Mental health shouldn’t be considered a luxury reserved for people living in the richest and most stable countries. Genocide and conflict have left shattered communities in their wake across the world, yet the needs of traumatised people are often overlooked because the wealthy world assumes that people in conflict zones have other priorities. Less than 1% of aid is spent on mental health, and when the disaster relief agencies move on to the next emergency, families and communities struggle to make sense of what has happened to them.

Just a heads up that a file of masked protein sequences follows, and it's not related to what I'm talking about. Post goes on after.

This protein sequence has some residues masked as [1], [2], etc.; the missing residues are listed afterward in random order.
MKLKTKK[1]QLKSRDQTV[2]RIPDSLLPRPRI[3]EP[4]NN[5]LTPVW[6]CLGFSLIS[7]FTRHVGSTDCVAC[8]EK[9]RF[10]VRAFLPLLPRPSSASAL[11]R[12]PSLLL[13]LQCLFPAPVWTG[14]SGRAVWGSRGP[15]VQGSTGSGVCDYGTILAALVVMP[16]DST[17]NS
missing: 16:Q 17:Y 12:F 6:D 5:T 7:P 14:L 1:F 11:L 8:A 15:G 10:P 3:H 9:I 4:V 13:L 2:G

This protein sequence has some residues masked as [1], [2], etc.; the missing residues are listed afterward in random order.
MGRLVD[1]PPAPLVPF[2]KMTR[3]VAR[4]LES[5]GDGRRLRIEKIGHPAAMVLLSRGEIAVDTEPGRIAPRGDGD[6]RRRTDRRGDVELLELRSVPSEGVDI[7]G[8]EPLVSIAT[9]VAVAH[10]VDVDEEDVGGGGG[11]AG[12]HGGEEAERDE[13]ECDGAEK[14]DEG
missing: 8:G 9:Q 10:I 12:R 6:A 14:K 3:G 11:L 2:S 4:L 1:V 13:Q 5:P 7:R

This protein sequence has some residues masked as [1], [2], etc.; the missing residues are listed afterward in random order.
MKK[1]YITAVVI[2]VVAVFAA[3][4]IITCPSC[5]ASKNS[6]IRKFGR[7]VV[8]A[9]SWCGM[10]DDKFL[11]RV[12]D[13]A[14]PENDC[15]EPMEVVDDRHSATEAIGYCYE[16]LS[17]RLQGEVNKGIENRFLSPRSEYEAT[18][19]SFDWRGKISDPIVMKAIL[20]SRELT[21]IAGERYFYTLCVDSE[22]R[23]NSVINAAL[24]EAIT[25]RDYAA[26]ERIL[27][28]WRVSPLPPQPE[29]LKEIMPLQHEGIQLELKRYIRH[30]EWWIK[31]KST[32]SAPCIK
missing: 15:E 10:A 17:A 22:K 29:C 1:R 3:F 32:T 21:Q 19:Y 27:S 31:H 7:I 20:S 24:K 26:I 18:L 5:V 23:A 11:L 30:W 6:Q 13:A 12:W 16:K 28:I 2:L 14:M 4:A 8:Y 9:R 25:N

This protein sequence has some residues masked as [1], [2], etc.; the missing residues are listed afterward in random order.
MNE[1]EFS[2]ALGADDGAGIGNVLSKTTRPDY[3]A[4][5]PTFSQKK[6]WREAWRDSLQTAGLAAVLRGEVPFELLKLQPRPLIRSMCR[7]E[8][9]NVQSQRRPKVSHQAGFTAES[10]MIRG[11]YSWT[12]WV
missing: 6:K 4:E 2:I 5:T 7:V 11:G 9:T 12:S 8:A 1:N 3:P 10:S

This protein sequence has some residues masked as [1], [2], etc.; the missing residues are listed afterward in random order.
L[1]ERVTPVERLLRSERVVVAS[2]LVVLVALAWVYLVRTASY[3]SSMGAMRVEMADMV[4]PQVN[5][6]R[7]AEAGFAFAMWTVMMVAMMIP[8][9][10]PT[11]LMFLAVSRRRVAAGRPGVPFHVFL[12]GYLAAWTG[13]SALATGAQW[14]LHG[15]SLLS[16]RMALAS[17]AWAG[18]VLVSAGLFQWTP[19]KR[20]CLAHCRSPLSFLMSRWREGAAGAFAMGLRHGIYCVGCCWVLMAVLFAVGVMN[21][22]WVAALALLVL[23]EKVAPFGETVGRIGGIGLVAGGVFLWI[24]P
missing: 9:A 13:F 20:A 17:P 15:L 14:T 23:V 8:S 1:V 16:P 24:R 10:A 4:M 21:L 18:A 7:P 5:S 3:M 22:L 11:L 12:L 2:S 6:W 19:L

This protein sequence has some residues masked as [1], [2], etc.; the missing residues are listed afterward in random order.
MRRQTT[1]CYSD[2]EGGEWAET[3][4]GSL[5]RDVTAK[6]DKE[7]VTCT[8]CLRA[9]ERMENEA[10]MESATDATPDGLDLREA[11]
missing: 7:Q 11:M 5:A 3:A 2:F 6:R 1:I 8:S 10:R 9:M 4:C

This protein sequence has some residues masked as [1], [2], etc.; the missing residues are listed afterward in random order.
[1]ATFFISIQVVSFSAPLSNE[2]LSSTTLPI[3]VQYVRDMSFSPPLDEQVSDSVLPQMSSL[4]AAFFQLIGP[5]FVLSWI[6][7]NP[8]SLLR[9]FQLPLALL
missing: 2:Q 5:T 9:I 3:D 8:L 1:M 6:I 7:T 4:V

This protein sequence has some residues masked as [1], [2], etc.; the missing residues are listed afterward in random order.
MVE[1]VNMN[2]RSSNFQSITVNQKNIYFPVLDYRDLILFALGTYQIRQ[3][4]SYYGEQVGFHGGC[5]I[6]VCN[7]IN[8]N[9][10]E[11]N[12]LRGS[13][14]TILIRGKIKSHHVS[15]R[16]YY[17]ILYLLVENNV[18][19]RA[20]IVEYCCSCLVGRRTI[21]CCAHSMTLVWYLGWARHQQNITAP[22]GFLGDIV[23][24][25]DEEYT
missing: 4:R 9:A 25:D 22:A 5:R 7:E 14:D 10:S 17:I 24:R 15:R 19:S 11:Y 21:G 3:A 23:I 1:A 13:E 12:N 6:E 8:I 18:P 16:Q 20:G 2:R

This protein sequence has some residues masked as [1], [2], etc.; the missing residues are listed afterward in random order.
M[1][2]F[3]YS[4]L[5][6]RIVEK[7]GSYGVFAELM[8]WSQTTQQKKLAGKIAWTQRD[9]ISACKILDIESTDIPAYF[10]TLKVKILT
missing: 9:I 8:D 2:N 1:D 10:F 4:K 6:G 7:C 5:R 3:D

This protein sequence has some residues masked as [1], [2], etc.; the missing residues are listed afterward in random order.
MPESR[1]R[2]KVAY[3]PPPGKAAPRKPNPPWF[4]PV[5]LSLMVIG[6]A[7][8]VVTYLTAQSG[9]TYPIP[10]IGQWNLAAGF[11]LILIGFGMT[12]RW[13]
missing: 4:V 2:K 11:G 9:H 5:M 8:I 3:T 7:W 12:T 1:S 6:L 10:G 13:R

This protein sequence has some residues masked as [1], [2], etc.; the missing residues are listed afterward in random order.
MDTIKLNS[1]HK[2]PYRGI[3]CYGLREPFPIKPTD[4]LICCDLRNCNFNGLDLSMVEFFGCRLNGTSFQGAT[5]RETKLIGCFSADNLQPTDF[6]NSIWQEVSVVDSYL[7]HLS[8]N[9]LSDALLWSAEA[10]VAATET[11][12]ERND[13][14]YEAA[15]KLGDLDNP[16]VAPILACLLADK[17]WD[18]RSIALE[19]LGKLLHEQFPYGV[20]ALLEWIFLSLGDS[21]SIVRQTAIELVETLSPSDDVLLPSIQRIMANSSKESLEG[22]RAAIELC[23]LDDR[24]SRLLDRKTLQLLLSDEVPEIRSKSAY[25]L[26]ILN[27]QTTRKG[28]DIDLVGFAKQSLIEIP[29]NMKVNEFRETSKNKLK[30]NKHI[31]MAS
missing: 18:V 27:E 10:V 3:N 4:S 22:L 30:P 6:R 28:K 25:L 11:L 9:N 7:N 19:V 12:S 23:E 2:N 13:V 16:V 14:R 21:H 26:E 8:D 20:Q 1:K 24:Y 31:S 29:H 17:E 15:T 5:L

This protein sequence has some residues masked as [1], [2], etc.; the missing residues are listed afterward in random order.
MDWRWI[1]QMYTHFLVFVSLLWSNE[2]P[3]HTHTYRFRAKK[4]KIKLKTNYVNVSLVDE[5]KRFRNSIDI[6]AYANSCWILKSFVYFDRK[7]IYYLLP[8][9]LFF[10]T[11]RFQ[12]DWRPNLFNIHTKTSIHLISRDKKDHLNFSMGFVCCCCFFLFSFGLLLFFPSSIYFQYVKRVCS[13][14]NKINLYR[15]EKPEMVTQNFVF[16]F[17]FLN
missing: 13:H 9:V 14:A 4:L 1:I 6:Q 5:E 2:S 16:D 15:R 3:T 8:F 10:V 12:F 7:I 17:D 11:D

It is unrealistic expecting people to plan for the future while they are haunted by the atrocities they have witnessed, or the horror they endured. No one can benefit from training programs while they have regular flashbacks to the worst moments of their lives. It is hardly surprising that more than 80% of people suffering with mental health problems live in low and middle-income societies. Poor people are likely to remain poor so long as they struggle with mental illness. Problems such as domestic violence, alcoholism, suicide and poor parenting are part of a vicious cycle linked to mental health issues. For these reasons, Network for Africa aims to train people and communities to manage their post-traumatic stress, removing the psychological blocks that prevent them from getting on with life when the conflict ends.